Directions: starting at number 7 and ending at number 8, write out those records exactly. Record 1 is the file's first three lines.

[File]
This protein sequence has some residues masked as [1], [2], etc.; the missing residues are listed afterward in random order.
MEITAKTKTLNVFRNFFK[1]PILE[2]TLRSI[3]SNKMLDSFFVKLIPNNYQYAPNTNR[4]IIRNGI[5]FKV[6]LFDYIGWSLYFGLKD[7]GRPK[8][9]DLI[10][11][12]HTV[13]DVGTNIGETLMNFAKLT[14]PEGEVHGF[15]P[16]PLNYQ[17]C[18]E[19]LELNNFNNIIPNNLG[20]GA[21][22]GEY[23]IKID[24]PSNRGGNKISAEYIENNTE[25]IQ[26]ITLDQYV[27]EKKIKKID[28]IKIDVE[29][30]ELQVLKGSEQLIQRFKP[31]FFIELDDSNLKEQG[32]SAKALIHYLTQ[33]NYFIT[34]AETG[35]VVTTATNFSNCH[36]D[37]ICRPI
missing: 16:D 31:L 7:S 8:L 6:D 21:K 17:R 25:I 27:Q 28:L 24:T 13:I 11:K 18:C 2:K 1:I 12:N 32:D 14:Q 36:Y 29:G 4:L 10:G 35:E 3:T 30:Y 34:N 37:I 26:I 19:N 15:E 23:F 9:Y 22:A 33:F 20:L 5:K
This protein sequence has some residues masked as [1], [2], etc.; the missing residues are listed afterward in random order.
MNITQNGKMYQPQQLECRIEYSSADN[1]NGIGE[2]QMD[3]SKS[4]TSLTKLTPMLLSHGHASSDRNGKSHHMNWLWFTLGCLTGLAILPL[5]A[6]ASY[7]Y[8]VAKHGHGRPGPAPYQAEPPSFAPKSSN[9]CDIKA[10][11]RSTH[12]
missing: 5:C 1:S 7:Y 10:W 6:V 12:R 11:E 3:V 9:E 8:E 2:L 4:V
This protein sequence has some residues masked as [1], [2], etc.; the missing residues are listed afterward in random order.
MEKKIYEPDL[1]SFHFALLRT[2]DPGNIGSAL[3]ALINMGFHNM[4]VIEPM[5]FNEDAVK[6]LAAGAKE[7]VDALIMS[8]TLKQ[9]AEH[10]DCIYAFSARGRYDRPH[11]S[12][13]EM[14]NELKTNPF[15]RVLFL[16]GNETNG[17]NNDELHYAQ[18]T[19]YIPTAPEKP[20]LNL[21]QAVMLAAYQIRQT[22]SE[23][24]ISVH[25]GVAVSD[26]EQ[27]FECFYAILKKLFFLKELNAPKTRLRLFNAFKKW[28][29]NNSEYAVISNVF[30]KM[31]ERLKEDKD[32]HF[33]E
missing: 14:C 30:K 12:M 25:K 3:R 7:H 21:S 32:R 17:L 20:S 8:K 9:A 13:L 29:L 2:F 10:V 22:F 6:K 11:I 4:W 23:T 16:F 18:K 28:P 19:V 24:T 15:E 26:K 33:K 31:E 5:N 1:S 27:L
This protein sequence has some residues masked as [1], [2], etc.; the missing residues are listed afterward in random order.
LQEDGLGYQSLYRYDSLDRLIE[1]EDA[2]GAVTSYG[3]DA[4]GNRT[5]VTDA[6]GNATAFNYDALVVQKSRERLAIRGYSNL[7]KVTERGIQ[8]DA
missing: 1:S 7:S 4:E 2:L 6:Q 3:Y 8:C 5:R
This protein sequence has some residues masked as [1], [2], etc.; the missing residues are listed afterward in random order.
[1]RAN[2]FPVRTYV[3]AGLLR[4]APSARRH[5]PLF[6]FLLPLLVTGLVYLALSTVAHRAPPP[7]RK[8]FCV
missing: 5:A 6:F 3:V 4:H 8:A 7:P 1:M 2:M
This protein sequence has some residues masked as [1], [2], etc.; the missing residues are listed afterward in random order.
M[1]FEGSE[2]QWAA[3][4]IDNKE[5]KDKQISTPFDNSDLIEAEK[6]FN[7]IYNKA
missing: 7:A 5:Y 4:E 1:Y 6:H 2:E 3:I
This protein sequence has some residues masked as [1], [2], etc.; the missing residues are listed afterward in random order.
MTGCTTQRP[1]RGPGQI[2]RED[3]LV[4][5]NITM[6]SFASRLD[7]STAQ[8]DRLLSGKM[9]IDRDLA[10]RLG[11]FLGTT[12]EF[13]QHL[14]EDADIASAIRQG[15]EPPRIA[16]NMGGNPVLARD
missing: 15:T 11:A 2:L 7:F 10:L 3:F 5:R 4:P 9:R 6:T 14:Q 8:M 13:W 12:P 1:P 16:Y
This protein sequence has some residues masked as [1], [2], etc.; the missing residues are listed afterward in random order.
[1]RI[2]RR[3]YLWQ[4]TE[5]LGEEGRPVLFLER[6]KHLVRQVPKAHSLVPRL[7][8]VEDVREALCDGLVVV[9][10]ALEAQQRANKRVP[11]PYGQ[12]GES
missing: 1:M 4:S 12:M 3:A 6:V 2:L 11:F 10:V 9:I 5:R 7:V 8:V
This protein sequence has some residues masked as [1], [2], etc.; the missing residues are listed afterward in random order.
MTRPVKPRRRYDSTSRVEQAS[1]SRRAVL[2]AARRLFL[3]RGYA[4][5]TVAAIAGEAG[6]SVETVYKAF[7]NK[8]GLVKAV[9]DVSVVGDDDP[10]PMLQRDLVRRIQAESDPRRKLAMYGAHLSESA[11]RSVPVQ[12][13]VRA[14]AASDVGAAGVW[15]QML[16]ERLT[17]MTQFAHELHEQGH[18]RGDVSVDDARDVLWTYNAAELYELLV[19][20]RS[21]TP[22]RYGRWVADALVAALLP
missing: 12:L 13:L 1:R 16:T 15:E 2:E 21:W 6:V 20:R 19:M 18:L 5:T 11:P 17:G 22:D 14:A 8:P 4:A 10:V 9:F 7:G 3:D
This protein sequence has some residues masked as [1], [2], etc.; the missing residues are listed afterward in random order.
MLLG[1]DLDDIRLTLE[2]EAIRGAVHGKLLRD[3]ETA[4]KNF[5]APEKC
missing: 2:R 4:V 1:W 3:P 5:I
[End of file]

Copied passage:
This protein sequence has some residues masked as [1], [2], etc.; the missing residues are listed afterward in random order.
MTGCTTQRP[1]RGPGQI[2]RED[3]LV[4][5]NITM[6]SFASRLD[7]STAQ[8]DRLLSGKM[9]IDRDLA[10]RLG[11]FLGTT[12]EF[13]QHL[14]EDADIASAIRQG[15]EPPRIA[16]NMGGNPVLARD
missing: 15:T 11:A 2:L 7:F 10:L 3:F 5:R 4:P 9:R 6:T 14:Q 8:M 13:W 12:P 1:P 16:Y
This protein sequence has some residues masked as [1], [2], etc.; the missing residues are listed afterward in random order.
[1]RI[2]RR[3]YLWQ[4]TE[5]LGEEGRPVLFLER[6]KHLVRQVPKAHSLVPRL[7][8]VEDVREALCDGLVVV[9][10]ALEAQQRANKRVP[11]PYGQ[12]GES
missing: 1:M 4:S 12:M 3:A 6:V 2:L 11:F 10:V 9:I 5:R 7:V 8:V